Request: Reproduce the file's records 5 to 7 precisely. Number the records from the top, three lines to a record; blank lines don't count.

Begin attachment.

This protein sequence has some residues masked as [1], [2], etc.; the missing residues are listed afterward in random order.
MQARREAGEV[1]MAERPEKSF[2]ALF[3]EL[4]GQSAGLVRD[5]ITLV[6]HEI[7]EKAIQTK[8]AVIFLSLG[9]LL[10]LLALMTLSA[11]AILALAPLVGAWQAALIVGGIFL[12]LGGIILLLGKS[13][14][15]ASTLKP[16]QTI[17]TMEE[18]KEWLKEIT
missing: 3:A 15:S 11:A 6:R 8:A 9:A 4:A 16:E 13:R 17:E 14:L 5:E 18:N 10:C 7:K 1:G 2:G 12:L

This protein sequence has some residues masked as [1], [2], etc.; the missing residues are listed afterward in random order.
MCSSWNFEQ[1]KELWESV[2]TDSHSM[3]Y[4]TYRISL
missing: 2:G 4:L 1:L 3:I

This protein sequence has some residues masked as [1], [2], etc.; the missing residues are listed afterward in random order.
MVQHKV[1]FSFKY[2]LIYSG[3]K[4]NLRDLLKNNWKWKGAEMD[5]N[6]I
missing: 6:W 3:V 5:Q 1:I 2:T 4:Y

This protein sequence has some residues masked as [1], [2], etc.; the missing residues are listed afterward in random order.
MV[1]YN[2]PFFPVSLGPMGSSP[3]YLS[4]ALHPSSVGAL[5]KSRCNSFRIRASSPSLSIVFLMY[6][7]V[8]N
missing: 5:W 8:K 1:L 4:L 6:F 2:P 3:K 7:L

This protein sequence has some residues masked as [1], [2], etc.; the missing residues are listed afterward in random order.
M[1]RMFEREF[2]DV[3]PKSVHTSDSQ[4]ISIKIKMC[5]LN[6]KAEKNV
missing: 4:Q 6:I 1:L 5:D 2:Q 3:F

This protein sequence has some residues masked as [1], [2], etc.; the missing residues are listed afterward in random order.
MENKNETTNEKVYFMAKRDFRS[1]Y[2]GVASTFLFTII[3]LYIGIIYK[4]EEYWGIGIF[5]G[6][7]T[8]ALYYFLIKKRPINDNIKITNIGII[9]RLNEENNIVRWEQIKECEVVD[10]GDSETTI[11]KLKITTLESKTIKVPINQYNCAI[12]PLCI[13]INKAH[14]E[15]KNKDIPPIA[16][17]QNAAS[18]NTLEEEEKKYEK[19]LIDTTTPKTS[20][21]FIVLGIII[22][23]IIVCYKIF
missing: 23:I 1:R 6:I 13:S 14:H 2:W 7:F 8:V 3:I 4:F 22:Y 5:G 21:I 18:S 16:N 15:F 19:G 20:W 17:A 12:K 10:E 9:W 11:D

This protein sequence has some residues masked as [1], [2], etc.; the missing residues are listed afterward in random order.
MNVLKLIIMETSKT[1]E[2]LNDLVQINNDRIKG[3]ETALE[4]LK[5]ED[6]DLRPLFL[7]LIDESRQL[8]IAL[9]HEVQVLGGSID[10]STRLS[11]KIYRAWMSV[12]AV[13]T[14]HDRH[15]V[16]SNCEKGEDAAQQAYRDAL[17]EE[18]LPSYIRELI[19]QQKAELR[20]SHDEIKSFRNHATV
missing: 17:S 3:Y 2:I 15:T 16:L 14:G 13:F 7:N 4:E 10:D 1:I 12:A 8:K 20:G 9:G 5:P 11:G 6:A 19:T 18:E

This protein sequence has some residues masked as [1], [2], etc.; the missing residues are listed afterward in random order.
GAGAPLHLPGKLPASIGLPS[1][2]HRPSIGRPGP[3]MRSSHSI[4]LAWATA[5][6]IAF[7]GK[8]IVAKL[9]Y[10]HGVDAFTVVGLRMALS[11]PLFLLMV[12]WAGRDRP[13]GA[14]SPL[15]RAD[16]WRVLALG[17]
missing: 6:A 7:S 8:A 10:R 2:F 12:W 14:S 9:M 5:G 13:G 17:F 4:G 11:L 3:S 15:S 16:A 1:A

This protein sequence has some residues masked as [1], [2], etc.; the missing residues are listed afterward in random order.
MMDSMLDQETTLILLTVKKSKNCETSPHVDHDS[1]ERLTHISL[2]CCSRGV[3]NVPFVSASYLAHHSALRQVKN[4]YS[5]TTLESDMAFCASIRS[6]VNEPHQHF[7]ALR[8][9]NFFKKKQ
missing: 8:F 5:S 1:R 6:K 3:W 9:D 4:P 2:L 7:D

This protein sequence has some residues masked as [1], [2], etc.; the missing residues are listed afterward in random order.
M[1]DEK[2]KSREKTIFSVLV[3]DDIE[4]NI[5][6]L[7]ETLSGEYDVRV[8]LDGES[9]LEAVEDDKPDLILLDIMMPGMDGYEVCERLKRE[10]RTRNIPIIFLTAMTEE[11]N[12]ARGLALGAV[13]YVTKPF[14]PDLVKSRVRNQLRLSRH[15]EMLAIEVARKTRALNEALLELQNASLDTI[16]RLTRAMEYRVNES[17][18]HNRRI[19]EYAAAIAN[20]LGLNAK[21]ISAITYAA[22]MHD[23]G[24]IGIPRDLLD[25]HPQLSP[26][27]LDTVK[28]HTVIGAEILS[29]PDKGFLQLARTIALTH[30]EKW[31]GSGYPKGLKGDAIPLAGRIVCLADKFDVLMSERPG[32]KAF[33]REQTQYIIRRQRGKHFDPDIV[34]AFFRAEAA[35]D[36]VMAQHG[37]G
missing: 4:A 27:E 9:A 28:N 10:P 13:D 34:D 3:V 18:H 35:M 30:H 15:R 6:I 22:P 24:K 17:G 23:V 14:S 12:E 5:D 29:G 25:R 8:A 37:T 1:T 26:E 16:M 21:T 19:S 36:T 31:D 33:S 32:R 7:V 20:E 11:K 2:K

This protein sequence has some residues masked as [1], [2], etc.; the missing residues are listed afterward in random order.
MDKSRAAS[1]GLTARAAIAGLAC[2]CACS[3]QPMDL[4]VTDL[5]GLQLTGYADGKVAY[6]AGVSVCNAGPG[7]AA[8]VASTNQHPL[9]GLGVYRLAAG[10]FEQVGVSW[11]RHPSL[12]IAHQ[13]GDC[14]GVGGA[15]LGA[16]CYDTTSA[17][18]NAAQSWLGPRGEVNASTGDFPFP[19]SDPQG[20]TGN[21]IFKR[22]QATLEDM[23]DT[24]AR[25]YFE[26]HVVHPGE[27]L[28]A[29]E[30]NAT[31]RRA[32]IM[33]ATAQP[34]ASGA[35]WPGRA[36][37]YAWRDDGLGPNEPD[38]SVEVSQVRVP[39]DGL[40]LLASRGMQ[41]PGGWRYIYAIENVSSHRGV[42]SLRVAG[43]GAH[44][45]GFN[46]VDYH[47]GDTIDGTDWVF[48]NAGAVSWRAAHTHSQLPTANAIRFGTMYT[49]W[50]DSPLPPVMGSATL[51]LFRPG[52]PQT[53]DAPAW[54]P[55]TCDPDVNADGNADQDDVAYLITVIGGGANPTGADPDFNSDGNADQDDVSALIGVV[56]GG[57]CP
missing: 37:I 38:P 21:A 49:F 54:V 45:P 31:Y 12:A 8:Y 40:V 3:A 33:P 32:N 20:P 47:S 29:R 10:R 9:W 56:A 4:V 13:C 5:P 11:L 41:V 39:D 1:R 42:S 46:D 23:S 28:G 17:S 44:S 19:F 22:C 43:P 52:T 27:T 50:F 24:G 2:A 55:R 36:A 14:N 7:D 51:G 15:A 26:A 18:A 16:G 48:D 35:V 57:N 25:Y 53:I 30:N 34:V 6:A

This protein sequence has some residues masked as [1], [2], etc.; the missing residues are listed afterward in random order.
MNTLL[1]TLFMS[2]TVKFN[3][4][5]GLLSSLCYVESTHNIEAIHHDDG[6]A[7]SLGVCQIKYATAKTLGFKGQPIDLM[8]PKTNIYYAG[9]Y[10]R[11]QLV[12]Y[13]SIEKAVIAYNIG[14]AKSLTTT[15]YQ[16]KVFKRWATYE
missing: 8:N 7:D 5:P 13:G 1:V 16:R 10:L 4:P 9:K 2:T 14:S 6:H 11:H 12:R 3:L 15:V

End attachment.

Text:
This protein sequence has some residues masked as [1], [2], etc.; the missing residues are listed afterward in random order.
M[1]RMFEREF[2]DV[3]PKSVHTSDSQ[4]ISIKIKMC[5]LN[6]KAEKNV
missing: 4:Q 6:I 1:L 5:D 2:Q 3:F

This protein sequence has some residues masked as [1], [2], etc.; the missing residues are listed afterward in random order.
MENKNETTNEKVYFMAKRDFRS[1]Y[2]GVASTFLFTII[3]LYIGIIYK[4]EEYWGIGIF[5]G[6][7]T[8]ALYYFLIKKRPINDNIKITNIGII[9]RLNEENNIVRWEQIKECEVVD[10]GDSETTI[11]KLKITTLESKTIKVPINQYNCAI[12]PLCI[13]INKAH[14]E[15]KNKDIPPIA[16][17]QNAAS[18]NTLEEEEKKYEK[19]LIDTTTPKTS[20][21]FIVLGIII[22][23]IIVCYKIF
missing: 23:I 1:R 6:I 13:S 14:H 2:W 7:F 8:V 3:I 4:F 22:Y 5:G 21:I 18:S 16:N 15:F 19:G 20:W 17:A 12:K 10:E 9:W 11:D

This protein sequence has some residues masked as [1], [2], etc.; the missing residues are listed afterward in random order.
MNVLKLIIMETSKT[1]E[2]LNDLVQINNDRIKG[3]ETALE[4]LK[5]ED[6]DLRPLFL[7]LIDESRQL[8]IAL[9]HEVQVLGGSID[10]STRLS[11]KIYRAWMSV[12]AV[13]T[14]HDRH[15]V[16]SNCEKGEDAAQQAYRDAL[17]EE[18]LPSYIRELI[19]QQKAELR[20]SHDEIKSFRNHATV
missing: 17:S 3:Y 2:I 15:T 16:L 14:G 13:F 7:N 4:E 10:D 1:I 12:A 8:K 20:G 9:G 5:P 11:G 6:A 19:T 18:E